Southern Circuit Tour of Independent Filmmakers Film CANE FIRE
FREE screening available for 4 days including Q&A with filmmaker.
The Hawaiian island of Kauai is seen as a paradise of leisure and pristine natural beauty, but these escapist fantasies obscure the colonial displacement, hyper-exploitation of workers, and destructive environmental extraction that have actually shaped life on the island for the last 250 years.
Cane Fire critically examines the island’s history—and the various strategies by which Hollywood has represented it—through four generations of director Anthony Banua-Simon’s family, who first immigrated to Kauai from the Phillipines to work on the sugar plantations. Assembled from a diverse array of sources—from Banua-Simon’s observational footage, to amateur YouTube travelogues, to epic Hollywood dance sequences—Cane Fire offers a kaleidoscopic portrait of the economic and cultural forces that have cast indigenous and working-class residents as “extras” in their own story.
Southern Circuit Tour of Independent Filmmakers Warrior Women
Available to view for 4 days. Free screening.
Screening and Q&A with Director, Producers Christina D. King and Elizabeth A. Castle.
Warrior Women is the story of Madonna Thunder Hawk, one such AIM leader who shaped a kindred group of activists’ children – including her daughter Marcy – into the “We Will Remember” Survival School as a Native alternative to government-run education. Together, Madonna and Marcy fought for Native rights in an environment that made them more comrades than mother-daughter. Today, with Marcy now a mother herself, both are still at the forefront of Native issues, fighting against the environmental devastation of the Dakota Access Pipeline and for Indigenous cultural values.
Through a circular Indigenous style of storytelling, this film explores what it means to navigate a movement and motherhood and how activist legacies are passed down and transformed from generation to generation in the context of colonizing government that meets Native resistance with violence.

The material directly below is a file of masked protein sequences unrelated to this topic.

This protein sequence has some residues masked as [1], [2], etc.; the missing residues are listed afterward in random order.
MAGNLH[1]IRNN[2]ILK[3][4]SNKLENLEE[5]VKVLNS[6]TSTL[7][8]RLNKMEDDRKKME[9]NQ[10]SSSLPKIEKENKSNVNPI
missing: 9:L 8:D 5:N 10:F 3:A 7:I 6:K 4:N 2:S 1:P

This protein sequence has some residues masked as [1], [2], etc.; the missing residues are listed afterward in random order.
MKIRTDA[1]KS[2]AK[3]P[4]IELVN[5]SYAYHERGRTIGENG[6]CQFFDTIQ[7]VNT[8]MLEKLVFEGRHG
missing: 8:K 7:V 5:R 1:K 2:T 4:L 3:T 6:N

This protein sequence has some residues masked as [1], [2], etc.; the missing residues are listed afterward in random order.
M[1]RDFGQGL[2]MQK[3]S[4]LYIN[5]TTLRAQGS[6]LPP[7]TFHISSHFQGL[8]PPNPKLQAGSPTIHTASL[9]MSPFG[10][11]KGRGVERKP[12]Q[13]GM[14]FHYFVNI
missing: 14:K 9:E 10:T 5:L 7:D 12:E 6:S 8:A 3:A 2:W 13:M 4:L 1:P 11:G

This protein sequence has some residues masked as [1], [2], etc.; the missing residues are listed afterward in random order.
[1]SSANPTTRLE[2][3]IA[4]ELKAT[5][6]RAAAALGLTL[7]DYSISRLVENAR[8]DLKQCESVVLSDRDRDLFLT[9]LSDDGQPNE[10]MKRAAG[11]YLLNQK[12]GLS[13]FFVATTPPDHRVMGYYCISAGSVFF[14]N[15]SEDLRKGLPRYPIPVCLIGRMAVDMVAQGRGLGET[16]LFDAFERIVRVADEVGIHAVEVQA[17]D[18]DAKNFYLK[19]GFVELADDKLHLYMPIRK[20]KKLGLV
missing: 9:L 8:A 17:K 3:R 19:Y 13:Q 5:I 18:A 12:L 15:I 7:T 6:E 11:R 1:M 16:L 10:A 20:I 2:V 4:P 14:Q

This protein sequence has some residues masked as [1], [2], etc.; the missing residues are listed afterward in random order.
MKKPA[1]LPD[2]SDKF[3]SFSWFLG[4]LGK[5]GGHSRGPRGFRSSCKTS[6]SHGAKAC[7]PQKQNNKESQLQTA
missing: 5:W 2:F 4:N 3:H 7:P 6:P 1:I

Southern Circuit Tour of Independent Filmmakers
Socks on Fire: Uncle John and the Copper Headed Water Rattlers
Screening and Q&A with Writer, Director, Producer Bo McGuire.
Free Screening available for 4 days
My name is Bo McGuire. I am the first grandchild of the late, great Evelyn Louise Blanton-Washington of Gadsden, Alabama. Now, even though I conjure her as a great historical figure, y’all don’t know her. Not yet. She is my mama’s mama, my Nanny, and I speak of her as royalty because she is—queen of my heart, my imagination. She was the savior of my young, incredibly queer life in the sometimes cruel geography of rural, working-class Alabama.
Socks on Fire is a lyrical testament to Southern women couched in the battle for my grandmother’s throne. I returned home from New York City to find that my Aunt Sharon, my favorite childhood relative, had locked her gay, drag-queen brother, my Uncle John, out of the family home. As a queer Southerner, who can be both equally protective and skeptical of the South, Aunt Sharon stoked a fire within me to document the place and the people I call home. Through a series of stylized reenactments spun in with family VHS footage, Socks on Fire documents the fluidity of identity, personality, and performance in my hometown among my Mama’s people.